George Younger, 4th Viscount Younger of Leckie

Summary

George Kenneth Hotson Younger, 4th Viscount Younger of Leckie, Baron Younger of Prestwick, KT, KCVO, TD, PC, FRSGS (22 September 1931 – 26 January 2003[1]), was a British Conservative Party politician and banker.

The Viscount Younger of Leckie
Secretary of State for Defence
In office
9 January 1986 – 24 July 1989
Prime MinisterMargaret Thatcher
Preceded byMichael Heseltine
Succeeded byTom King
Secretary of State for Scotland
In office
4 May 1979 – 9 January 1986
Prime MinisterMargaret Thatcher
Preceded byBruce Millan
Succeeded byMalcolm Rifkind
Shadow Secretary of State for Defence
In office
18 February 1975 – 15 January 1976
LeaderMargaret Thatcher
Preceded byPeter Walker
Succeeded byIan Gilmour
Minister of State for Defence
In office
8 January 1974 – 4 March 1974
Prime MinisterEdward Heath
Preceded byIan Gilmour
Succeeded byWilliam Rodgers
Parliamentary Under-Secretary of State for Scotland
In office
24 June 1970 – 8 January 1974
Prime MinisterEdward Heath
Preceded byBruce Millan
Succeeded byTeddy Taylor
Member of the House of Lords
Lord Temporal
as a hereditary peer
25 June 1997 – 11 November 1999
Preceded byThe 3rd Viscount Younger of Leckie
Succeeded bySeat abolished[a]
as a life peer
7 July 1992 – 26 January 2003
Member of Parliament
for Ayr
In office
15 October 1964 – 16 March 1992
Preceded byThomas Moore
Succeeded byPhil Gallie
Personal details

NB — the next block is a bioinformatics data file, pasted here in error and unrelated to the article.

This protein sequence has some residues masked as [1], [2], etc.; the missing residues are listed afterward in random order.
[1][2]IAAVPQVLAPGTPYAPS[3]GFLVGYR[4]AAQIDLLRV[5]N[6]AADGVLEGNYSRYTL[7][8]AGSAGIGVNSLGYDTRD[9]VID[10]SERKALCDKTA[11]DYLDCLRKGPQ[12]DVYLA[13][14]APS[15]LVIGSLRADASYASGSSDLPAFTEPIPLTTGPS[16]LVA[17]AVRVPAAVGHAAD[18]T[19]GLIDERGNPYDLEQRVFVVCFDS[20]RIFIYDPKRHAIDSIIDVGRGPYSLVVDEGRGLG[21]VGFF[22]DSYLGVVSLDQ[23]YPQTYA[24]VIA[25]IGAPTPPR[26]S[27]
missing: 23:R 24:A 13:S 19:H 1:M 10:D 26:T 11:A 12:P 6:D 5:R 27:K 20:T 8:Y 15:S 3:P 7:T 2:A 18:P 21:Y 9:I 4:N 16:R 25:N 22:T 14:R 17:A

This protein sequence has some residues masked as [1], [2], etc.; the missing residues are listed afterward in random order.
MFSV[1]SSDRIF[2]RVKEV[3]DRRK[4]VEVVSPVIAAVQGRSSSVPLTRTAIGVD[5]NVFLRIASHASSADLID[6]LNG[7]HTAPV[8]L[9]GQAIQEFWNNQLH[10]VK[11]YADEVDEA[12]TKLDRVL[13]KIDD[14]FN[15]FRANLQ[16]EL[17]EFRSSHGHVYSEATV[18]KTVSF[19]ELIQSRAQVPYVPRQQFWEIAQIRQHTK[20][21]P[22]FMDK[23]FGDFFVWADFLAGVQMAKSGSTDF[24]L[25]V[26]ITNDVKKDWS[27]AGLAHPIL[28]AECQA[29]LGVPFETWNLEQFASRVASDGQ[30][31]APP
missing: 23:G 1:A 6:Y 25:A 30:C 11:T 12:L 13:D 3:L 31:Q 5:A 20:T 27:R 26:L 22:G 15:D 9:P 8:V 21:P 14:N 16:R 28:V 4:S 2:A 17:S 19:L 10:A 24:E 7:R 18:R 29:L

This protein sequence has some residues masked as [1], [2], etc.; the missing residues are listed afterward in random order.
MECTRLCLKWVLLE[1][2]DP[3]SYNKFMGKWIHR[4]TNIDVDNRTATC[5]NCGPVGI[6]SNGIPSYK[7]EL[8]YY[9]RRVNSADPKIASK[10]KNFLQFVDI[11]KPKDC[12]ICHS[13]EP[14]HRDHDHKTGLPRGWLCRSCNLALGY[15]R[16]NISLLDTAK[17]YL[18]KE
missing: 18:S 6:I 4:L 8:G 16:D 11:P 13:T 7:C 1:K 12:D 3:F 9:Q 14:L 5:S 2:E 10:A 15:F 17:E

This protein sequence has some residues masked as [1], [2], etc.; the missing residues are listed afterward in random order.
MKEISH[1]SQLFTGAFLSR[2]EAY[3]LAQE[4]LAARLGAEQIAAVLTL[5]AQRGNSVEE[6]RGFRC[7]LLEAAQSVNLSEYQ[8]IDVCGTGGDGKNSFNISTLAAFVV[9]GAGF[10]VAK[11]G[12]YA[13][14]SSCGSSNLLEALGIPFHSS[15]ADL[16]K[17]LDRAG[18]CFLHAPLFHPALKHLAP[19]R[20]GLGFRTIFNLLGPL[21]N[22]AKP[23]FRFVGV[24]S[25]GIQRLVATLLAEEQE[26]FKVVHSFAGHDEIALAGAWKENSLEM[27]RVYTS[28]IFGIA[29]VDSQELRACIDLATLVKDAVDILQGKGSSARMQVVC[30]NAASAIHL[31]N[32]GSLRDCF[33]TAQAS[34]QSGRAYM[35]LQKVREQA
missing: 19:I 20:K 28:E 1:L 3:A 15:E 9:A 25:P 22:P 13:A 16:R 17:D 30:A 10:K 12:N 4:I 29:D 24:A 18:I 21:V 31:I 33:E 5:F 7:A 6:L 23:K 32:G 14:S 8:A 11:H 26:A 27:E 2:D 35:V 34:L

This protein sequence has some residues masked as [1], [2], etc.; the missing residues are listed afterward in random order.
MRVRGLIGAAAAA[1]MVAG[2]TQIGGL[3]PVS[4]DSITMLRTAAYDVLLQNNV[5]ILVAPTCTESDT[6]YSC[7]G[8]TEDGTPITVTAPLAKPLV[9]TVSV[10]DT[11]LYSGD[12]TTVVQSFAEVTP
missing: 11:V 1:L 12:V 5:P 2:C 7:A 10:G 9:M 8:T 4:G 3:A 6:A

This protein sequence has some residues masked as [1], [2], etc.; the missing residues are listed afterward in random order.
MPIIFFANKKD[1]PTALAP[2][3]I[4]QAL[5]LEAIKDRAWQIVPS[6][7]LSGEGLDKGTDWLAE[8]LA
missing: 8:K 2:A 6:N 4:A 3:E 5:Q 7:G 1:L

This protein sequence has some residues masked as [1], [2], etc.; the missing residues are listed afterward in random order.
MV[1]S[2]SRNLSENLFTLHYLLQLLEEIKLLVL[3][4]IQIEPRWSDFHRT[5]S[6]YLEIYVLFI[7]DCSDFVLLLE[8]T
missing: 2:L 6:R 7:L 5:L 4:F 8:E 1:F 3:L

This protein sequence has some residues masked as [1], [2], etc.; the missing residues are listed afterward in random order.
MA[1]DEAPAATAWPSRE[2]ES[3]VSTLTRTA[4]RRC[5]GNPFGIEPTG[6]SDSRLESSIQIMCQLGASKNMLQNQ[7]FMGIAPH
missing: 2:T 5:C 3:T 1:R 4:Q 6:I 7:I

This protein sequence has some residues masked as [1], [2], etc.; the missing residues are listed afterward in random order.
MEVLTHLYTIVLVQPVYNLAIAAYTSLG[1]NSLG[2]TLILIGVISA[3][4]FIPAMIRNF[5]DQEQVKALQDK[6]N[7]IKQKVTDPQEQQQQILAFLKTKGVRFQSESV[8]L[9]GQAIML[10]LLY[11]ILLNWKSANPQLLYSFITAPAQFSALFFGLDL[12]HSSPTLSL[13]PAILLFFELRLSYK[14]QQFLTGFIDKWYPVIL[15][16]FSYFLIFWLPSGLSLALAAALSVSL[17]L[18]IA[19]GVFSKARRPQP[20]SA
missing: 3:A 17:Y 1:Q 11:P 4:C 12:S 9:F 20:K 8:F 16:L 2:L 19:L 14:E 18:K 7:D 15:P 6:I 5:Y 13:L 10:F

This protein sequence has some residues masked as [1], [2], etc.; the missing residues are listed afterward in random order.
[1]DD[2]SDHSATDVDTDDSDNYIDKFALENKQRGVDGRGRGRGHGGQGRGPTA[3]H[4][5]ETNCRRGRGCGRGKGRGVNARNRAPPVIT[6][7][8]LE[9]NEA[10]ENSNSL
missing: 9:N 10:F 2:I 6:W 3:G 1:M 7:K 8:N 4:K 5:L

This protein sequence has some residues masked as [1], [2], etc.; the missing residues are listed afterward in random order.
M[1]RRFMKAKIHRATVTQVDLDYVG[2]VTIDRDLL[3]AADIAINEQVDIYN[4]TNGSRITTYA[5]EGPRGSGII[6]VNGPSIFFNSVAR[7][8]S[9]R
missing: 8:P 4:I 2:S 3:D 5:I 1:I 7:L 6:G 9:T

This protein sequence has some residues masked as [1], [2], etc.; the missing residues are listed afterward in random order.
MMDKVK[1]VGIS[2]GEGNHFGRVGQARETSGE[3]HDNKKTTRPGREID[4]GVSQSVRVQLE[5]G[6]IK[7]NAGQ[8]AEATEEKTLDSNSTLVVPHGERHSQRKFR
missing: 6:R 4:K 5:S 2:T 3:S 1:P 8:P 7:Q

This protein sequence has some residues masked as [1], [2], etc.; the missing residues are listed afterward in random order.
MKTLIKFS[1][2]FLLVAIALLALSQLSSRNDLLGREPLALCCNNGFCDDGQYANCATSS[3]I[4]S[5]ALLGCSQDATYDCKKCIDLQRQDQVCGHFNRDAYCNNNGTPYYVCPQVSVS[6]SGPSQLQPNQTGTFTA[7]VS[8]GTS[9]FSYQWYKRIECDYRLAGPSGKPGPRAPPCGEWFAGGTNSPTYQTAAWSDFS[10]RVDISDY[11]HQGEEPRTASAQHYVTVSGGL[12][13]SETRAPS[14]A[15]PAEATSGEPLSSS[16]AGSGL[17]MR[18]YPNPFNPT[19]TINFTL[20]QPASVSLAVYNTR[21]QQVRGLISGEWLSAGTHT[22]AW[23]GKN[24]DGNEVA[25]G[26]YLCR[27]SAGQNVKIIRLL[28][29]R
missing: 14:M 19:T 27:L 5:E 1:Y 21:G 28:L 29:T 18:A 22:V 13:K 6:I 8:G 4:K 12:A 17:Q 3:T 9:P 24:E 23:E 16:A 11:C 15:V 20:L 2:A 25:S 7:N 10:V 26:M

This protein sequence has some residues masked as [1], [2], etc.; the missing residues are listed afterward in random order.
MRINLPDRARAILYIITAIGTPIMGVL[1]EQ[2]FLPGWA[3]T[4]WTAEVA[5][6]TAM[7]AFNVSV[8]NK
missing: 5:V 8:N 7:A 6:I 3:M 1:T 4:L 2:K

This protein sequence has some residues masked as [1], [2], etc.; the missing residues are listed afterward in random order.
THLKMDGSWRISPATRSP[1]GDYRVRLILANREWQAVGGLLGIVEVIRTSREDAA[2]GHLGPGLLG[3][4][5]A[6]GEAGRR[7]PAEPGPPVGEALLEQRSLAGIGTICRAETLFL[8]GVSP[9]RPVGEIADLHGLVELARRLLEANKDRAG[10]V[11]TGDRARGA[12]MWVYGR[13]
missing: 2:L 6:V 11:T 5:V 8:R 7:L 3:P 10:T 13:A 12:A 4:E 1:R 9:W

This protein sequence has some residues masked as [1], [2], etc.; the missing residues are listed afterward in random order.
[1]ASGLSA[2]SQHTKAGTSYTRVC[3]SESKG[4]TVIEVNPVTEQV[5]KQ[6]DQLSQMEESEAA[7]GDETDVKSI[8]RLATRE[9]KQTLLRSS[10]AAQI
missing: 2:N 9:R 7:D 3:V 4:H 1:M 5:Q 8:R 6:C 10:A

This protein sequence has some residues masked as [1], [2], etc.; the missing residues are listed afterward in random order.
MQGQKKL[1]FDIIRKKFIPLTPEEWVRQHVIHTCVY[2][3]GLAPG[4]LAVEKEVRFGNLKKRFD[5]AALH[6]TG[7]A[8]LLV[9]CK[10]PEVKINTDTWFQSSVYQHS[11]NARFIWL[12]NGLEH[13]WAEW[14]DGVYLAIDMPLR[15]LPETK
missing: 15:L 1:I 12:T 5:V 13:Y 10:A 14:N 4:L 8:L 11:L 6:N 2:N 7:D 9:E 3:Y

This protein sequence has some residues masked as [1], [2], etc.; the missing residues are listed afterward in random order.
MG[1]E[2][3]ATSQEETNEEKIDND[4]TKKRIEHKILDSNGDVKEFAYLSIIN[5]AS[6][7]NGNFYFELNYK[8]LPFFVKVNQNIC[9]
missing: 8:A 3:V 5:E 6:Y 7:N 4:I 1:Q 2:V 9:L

Born
George Kenneth Hotson Younger

(1931-09-22)22 September 1931
Stirling, Scotland, UK
Died26 January 2003(2003-01-26) (aged 71)
Gargunnock, Scotland, UK
Political partyConservative (1965–2003)
Other political
affiliations
Unionist (until 1965)
Spouse
Diana Tuck
(m. 1954)
Children4
Alma materNew College, Oxford
Military service
AllegianceUnited Kingdom
Branch/serviceBritish Army
UnitArgyll and Sutherland Highlanders
Battles/warsKorean War

Early life and career

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Younger's forebear, George Younger (baptised 1722), was the founder of George Younger and Son of Alloa, the family's brewing business (not to be confused with Younger's of Edinburgh). Younger's great-grandfather, George Younger, was created Viscount Younger of Leckie in 1923. Younger was the eldest of the three sons of Edward Younger, 3rd Viscount Younger of Leckie.

He was born in Stirling in 1931 and educated at Cargilfield Preparatory School, Winchester College, and New College, Oxford, where he obtained a Master's degree. Joining the British Army, he served in the Korean War with the Argyll & Sutherland Highlanders. On 7 August 1954, he married Diana Tuck, daughter of a Royal Navy captain. They had four children, including James Younger, who succeeded his father to the Viscountcy.[2]

Political career

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He first stood for Parliament, unsuccessfully, in North Lanarkshire in the 1959 general election. Subsequently, he was initially selected to stand for the Kinross and West Perthshire seat in a by-election in late 1963, but agreed to stand aside to allow the new Prime Minister Alec Douglas-Home the chance to enter the House of Commons.